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OUR READERS WRITE...

November 25, 2012
Salem News

Church in downtown

To the editor:

I write this letter in total amazement at the article on the front page of the Salem News on Nov. 8. Did anyone else take offense to someone saying church doesn't belong downtown? God belongs everywhere!

In the vicinity of two to three blocks either way there are four other well-established churches. We aren't going anywhere. Why should Tri-County? It has been there for several years.

This is coming from a city that allows several tattoo parlors and a yellow, green, and orange neon garbage can on the outside of a building on State Street. You need to get your priorities straight. Salem was founded by the Quakers who believed in God.

PAM ZAGOTTI,

Salem

The right to bear arms

To the editor:

Who should decide who has the right to bear arms? Not the president! This is written in the second amendment to our constitution. We should all agree that it is a law. What makes Mr. Obama think that we will sit silently and allow him to continue on this path?

We must take positive action! He tells us "these are weapons that are designed for soldiers in war, not for our streets" but instead of Americans using them in war they are taken, given to terrorists, and used against us.

As in the recent attack in Bengasi, Libya, on Sept. 11, this scandal that our president covered up took the lives of four American citizens.

These Americans were killed in Bengasi because of an uprising he wouldn't stop. In fact he watched the attack from the White House and would not even authorize a drone to go assist members of a Seal team. There were other special ops teams that were ready to go, within an hour of the attack, yet all were told to stand down.

Other Americans in the area of the attack were asking for back up including the CIA. Mr. Obama forced men to ignore the calls for help from their fellow Americans and refused to respect the unwritten rule that, "no man is left behind."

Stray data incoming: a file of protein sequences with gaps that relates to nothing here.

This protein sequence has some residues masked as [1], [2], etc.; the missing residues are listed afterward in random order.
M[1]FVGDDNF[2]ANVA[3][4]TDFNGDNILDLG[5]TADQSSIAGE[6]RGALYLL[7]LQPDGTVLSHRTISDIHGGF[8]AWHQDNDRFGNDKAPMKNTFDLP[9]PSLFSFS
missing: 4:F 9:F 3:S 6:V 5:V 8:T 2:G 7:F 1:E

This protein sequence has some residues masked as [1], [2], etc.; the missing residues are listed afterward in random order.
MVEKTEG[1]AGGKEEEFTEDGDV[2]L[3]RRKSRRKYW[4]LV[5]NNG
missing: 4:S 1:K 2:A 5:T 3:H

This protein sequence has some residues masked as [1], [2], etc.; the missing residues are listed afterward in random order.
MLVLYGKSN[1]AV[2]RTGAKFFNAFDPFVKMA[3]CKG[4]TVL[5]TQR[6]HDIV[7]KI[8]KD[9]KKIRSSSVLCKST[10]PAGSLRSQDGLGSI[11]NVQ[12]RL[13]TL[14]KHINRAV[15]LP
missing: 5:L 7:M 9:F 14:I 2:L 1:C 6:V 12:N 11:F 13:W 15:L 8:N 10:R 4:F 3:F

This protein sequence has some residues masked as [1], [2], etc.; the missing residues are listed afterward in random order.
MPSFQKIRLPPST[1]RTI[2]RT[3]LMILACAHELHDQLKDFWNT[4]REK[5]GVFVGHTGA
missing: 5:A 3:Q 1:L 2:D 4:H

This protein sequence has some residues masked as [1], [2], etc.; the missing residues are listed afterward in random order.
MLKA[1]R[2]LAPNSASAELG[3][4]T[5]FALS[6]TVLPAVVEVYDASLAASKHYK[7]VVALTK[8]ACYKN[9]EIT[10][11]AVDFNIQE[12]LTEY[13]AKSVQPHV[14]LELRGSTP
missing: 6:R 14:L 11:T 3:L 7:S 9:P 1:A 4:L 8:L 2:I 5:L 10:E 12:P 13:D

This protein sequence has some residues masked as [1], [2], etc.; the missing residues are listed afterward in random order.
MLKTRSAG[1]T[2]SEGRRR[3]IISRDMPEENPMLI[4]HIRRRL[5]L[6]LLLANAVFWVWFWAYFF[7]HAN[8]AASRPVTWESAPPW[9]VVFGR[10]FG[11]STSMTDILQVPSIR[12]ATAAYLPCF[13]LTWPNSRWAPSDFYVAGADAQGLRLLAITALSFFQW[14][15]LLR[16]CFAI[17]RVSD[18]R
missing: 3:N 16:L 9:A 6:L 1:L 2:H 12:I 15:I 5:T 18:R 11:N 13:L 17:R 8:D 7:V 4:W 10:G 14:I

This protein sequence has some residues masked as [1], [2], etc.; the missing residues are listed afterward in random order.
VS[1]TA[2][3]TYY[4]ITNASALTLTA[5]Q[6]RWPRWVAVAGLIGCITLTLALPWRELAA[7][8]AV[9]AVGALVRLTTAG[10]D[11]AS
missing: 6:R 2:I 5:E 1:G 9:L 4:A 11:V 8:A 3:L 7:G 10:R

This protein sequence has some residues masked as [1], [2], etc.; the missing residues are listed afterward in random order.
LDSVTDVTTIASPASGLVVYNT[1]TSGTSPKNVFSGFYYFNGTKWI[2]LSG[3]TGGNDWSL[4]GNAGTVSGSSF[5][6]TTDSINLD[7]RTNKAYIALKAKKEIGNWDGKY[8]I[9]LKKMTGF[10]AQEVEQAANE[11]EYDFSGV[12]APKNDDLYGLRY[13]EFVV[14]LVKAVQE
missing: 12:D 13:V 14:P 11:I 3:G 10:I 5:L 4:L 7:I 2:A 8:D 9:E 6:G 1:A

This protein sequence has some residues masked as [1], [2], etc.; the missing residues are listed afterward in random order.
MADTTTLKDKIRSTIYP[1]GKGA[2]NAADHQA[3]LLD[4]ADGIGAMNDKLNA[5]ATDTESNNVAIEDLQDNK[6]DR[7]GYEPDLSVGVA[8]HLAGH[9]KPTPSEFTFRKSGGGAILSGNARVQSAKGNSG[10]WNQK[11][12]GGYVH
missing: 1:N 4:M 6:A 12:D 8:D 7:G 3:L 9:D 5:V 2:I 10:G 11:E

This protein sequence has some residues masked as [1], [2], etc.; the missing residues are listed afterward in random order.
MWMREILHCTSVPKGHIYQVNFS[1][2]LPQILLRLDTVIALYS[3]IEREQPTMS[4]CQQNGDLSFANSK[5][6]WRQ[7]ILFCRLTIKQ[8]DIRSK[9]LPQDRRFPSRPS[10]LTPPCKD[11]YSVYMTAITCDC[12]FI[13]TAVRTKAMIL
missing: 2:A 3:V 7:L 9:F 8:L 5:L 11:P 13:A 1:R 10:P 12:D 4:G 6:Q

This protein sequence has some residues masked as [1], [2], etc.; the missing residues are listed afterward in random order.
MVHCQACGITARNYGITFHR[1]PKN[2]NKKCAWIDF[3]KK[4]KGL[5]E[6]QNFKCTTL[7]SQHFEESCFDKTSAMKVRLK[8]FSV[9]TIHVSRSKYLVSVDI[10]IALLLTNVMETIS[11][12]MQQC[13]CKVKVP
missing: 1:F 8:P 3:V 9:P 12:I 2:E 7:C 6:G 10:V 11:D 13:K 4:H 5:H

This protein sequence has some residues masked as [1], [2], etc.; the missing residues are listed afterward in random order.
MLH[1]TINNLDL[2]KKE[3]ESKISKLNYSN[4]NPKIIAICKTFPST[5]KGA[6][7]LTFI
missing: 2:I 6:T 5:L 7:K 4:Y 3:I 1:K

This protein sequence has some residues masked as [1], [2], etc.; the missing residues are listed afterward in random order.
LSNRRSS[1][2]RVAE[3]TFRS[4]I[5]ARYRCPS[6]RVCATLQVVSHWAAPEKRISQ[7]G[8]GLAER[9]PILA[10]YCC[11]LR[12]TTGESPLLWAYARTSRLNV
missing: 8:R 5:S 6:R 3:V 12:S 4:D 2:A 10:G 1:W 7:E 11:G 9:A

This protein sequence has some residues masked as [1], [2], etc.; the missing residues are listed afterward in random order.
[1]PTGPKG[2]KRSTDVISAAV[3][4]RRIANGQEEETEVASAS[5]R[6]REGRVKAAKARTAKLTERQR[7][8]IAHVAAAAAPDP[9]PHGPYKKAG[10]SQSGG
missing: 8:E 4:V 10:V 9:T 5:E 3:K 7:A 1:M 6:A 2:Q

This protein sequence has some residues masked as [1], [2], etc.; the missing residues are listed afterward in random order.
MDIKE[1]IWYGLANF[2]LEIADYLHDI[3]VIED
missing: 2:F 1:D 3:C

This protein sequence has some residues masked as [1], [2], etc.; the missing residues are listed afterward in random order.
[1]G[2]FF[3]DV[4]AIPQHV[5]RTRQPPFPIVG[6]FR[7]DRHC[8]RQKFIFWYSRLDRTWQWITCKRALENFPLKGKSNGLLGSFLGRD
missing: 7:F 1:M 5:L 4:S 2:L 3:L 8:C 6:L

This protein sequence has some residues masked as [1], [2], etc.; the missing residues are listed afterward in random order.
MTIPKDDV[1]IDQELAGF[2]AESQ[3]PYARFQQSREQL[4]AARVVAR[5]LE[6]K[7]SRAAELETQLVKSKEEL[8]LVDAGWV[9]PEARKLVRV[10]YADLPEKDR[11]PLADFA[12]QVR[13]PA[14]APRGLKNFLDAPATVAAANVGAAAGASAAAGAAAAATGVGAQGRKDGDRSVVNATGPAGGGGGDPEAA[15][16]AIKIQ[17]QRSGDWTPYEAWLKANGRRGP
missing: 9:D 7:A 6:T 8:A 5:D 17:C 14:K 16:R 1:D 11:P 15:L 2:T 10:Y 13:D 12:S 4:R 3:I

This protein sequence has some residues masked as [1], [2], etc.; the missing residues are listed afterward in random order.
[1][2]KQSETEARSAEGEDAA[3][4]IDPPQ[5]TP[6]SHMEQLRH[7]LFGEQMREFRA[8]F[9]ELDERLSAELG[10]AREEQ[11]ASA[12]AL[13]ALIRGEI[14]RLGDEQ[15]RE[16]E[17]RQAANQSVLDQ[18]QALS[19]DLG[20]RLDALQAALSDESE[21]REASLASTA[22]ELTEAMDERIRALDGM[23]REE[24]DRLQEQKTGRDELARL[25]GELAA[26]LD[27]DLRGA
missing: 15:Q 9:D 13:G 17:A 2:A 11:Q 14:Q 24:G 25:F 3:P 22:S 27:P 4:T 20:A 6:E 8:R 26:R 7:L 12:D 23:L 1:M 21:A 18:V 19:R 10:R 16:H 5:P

What was our president thinking? That we're just going to ignore this and not stand up for the rights of fellow Americans murdered in the line of duty? Let's wake up America! We need change in Washington!

JULIA COLEMAN,

Salem

Congress must act

To the editor:

The American dream isn't about working hard, investing wisely and spending sensibly in order to leave something for Uncle Sam. But farmers and other family business owners will be required to do just that unless Congress acts to maintain existing provisions of the federal estate tax.

When it's time to meet our maker, what's left behind should be for our kids, not the IRS. A Tax Foundation survey of more than 2,000 Americans rated estate taxes the most unfair of all taxes. Sixty-four percent of Ohioans supported last year's elimination of the state's death tax.

Nobody likes Washington double-dipping. Farmers and family business owners have already paid income, sales, capital gains, real estate and sometimes even previous estate taxes on everything they've built over a lifetime. A tax that exists just to tax again is just plain wrong.

This is also a jobs issue. Farm and family business earnings are poured back into land, buildings and equipment, which boosts the local economy, but often leaves insufficient cash to pay the death tax when the owner passes away.

Heirs are forced to sell all or part of their heritage to cover the government's covetous tab, which results in fewer local businesses to hire local employees. Overly burdensome estate taxes kill jobs.

When a lifetime of paying taxes comes to an end, fairness demands legacies be handed down to families, not handed over to the tax man. Please join Ohio Farm Bureau in asking Congress to maintain existing provisions of the federal estate tax.

JOHN C. "JACK" FISHER,

Executive vice president,

Ohio Farm

Bureau Federation

Misleading and insulting

To the editor:

The latest in misleading and insulting opinions comes from Leonard Pitts, columnist for the Miami (Fla.) Herald. Pitts's headline of "GOP's biggest problem is itself" in the opinion section dated Wednesday, Nov. 14, rings true but not to his specifications. Pitts tries to forward the myth of "White Privilege" that was concocted to avoid the glaring failure, "The War on Poverty."

Anyone who practices hard work and sacrifice will resent forced contributions under the guise, it's only fair. The real problems lies in the indoctrination of the youth in America. If your children believe they can only succeed with government help and approval then that isn't very impressive.

WILLIAM E. EARDLEY,

East Liverpool

 
 

 

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